Miguna Miguna’s message to Matiang’i, Kibicho as he prepares to return to Kenya
By Joshua Cheloti
An advocate of the High Court of Kenya Miguna Miguna has sent out a warning message to outgoing Interior Cabinet Secretary Dr Fred Matiang’i and Principle Secretary Karanja Kibicho.
This follows his recent acquisition of a new Kenyan passport facilitated by President William Ruto.
The advocate who was controversially deported in 2018 to Canada following his role in the swearing-in of Raila Odinga as the ‘people’s president is expected back soon.
After getting his new passport, he said he was only waiting for the red flag issued against him by the Jubilee administration to be lifted.
“1687 days after despot Uhuru Kenyatta, conman @RailaOdinga, Fred Matiang’i, @Karanjakibicho and @GKihalangwa CONSPIRED to illegally SEIZE and DESTROYED my Kenyan Passport, President @WilliamsRuto has had a new one DELIVERED to me. Waiting for the LIFTING of RED ALERTS,” Miguna Miguna tweeted on September 20, 2022.
But even as he prepares to return to his country of birth, the Toronto barrister and solicitor is asking Matiang’i, Kibicho and Director of Immigration Gordon Kihalangwa to ensure they settle damages awarded to him by the courts.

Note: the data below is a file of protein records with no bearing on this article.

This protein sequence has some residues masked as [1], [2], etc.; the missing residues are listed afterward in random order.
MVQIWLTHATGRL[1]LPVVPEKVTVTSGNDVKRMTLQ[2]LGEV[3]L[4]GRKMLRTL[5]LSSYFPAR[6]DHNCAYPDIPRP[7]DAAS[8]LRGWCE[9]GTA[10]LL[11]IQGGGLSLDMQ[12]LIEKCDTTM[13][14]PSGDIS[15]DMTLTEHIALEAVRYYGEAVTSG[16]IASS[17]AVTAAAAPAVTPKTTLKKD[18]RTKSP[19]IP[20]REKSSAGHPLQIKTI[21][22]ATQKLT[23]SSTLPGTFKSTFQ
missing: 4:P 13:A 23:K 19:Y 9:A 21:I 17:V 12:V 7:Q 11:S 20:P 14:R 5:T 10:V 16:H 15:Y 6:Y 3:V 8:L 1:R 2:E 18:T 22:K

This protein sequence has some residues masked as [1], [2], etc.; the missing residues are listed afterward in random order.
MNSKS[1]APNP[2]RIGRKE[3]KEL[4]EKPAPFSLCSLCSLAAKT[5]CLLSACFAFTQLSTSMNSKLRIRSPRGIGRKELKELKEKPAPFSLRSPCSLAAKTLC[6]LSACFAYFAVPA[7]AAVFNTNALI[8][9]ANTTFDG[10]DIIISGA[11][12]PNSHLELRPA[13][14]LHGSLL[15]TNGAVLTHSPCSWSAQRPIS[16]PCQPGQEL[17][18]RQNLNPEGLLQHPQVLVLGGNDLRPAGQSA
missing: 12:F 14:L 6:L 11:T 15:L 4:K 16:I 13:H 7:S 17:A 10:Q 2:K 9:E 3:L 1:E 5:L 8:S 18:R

The damages, Miguna Miguna says, must be paid before he lands in the country, or else they will face unspecified consequences.
“@Karanjakibicho and @GKihalangwa: You are hereby DIRECTED to contact my advocate, Adrian Kamotho Njenga, and sort out the DAMAGES and COSTS the High Court and Court of Appeal awarded me in the various cases I won since 2018. Do so promptly BEFORE I land,” he tweeted.
Miguna Miguna who served as a senior adviser to former Kenyan Prime Minister Raila Odinga from 2009 to 2011 was awarded Ksh7 million in damages for his illegal deportation by the courts.
Orders for the damages were issued in 2018, but to date, they have never been effected.
Among the actions the controversial lawyer is likely to take against the three senior government officials is suing the for contempt of court.
The Kenyan law provides that a person who is convicted of contempt of court is liable to a fine not exceeding two hundred thousand shillings or to imprisonment for a term not exceeding six months, or to both.